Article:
Keeler Tavern Museum marks 300 years of history

The Keeler Tavern, around 1920, from a hand-colored postcard. —

The Friday, Feb. 15 opening of “Three Centuries of History at Lott II,” a special exhibit at town hall, launches Keeler Tavern Museum’s year-long 300th anniversary celebration.

The general public is invited to the exhibit launch at 11:30 a.m., which will be officiated by First Selectman Rudy Marconi and other town dignitaries.

The exhibit is a collaborative effort between Keeler Tavern Museum and Ridgefield Historical Society. It will showcase the long history of the property, from its origins as the farmstead of Benjamin Hoyt, who survived the Deerfield Massacre, to its time as the early 20th century residence of architect Cass Gilbert, whose Woolworth Building in New York City celebrates its 100th anniversary this year.

“When Benjamin Hoyt purchased Lott II of Ridgefield in 1713, he could not have known the eventful history his home would witness,” says Joel Third, museum president. “The stories of the people who lived or visited here really illuminate Ridgefield’s as well as our nation’s evolution politically, economically and socially. That’s what makes Keeler Tavern Museum the most significant historic site in Ridgefield as well as the town’s oldest gathering place.”

The exhibit unfolds in four large display cases with a timeline that relates objects, documents and important Ridgefield moments to major events in the nation’s history.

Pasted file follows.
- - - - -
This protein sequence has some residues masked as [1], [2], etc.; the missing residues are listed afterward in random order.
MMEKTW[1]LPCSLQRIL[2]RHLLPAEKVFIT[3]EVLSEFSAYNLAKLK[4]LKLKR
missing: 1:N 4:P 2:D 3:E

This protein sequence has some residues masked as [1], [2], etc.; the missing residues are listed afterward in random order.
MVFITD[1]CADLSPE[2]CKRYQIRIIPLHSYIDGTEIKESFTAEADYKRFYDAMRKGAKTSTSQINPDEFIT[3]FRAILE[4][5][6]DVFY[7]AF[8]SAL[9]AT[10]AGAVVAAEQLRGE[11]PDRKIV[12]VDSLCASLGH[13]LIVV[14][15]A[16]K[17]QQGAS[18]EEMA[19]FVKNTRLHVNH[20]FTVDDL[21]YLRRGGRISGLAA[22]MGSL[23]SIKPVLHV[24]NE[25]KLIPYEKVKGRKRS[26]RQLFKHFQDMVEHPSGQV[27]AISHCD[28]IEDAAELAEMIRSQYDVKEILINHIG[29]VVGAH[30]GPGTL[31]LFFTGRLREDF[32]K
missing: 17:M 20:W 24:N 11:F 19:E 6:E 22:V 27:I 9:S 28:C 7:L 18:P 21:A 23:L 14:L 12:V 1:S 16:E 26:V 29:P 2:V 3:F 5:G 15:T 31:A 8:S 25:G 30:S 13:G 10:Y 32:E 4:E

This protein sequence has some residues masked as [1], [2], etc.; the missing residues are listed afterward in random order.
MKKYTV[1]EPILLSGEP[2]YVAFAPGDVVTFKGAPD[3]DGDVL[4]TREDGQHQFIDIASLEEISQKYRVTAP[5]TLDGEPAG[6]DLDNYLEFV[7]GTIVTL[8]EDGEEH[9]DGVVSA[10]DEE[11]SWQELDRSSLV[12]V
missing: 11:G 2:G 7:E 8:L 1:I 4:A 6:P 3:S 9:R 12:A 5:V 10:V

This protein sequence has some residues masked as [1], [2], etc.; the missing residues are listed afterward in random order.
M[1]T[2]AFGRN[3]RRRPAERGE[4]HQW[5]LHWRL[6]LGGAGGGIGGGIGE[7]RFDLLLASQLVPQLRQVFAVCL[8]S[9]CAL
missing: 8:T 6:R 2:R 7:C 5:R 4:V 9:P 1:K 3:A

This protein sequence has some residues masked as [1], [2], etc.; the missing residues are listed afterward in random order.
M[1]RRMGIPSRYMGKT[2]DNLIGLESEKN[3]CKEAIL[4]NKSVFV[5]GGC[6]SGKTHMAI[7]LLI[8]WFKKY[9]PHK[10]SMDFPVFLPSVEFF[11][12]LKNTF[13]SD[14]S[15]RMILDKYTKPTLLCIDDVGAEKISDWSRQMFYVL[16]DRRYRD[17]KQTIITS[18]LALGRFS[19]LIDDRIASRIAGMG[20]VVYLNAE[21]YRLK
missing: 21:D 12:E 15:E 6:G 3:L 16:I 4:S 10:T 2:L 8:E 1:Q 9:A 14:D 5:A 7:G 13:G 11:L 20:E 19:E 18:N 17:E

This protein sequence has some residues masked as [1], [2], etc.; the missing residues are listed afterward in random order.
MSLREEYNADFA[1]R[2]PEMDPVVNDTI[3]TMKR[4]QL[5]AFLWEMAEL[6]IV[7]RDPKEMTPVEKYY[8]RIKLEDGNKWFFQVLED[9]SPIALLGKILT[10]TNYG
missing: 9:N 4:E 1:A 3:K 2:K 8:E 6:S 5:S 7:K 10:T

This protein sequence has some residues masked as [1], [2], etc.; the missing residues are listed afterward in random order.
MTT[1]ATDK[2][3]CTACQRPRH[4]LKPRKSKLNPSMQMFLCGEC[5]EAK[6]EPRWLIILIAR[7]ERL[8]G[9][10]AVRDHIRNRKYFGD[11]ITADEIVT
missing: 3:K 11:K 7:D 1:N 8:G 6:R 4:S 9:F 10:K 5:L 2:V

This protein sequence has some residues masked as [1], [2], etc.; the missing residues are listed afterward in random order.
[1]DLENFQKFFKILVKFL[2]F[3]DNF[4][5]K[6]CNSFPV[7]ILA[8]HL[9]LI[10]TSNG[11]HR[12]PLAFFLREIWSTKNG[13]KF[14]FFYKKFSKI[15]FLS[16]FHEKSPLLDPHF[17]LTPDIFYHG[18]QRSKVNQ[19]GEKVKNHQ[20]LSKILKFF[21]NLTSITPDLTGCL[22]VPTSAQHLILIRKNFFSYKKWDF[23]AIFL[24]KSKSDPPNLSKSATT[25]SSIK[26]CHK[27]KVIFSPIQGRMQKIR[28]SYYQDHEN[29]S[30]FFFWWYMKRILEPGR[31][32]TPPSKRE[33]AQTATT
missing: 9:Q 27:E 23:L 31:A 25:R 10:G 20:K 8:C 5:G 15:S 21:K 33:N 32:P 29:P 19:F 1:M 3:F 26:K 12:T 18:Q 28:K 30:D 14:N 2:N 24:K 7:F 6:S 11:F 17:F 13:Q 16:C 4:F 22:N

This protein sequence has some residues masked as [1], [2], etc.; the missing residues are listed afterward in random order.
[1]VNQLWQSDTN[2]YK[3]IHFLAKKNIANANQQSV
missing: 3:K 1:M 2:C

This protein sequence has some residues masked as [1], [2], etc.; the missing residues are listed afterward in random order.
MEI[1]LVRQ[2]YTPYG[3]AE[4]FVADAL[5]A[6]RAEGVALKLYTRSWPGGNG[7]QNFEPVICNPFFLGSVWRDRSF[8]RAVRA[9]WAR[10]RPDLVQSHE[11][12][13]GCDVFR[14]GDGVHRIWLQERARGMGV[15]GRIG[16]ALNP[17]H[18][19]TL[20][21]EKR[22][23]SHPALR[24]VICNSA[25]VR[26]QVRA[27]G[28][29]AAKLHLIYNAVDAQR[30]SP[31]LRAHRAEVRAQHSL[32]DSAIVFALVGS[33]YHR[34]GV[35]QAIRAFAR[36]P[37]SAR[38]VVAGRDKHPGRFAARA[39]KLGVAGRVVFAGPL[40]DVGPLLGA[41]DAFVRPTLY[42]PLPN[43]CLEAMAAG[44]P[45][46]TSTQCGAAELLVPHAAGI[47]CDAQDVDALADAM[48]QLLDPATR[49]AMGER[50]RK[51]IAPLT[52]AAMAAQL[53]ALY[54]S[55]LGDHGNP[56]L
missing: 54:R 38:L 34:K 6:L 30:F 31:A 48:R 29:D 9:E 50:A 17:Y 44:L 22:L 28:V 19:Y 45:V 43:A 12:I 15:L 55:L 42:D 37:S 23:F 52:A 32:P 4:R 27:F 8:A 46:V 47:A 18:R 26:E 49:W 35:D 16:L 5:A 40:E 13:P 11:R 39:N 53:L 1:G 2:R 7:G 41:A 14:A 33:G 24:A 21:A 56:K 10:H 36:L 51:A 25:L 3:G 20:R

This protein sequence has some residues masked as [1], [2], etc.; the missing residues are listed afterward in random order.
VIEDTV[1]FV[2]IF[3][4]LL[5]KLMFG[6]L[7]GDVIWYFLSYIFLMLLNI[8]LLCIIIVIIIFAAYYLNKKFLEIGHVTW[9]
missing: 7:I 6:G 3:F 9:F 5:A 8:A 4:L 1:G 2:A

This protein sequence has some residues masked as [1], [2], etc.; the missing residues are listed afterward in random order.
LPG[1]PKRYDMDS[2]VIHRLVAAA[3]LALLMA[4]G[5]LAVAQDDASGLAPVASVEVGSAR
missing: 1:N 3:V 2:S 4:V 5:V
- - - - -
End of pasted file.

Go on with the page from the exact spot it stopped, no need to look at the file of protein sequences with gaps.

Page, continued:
Designed to engage all ages, the exhibit tells a sweeping story of Ridgefield’s growth.

It begins with Benjamin Hoyt’s farmhouse, built to withstand Native Americans’ arrows, and extends to British fire aimed at Timothy Keeler’s Inn.  The timeline continues with Anna Marie Resseguie reporting on Civil War deprivations and describes Cass and Julia Gilbert entertaining area artists and other notables in their elegant garden.

“Keeler Tavern Museum has always told the stories of our town’s and nation’s birth,” said Executive Director Hildi Grob. “This celebration introduces the museum’s emerging identity as a place to take note of the remarkable people who lived here and of the history they took part in more than 300 years.

“We’re marking the occasion with special events and programs throughout 2013 to which all are invited. It’s an exciting time for the museum as well as this community.”

The Town Hall  exhibit  will be open through mid-June during regular business hours (8:30 a.m. to 4:30 p.m., Monday through Friday).

The Keeler Tavern Museum has many visitors from overseas. Here is a group of students from China and their teachers Jan. 29. The students from Beijing, China were visiting Ridgefield as part of an student exchange program with Ridgefield High School. Museum guide Terese Waite, in charge of Youth Services for the museum, showed the visitors around the most historic site in Ridgefield, attired in her 18th century costume. —Hildegard Grob photo

Keeler Tavern Museum, a 501(c)(3) nonprofit located at 132 Main Street, operates with no government funding. It regularly offers docent-led tours of its period-furnished rooms, and the Cass Gilbert garden is open to the public year ’round, except during private events. Additional information on the museum’s 300th Anniversary Year, including its Birthday Party on Saturday, June 15, may be found on KTM’s Facebook page or at

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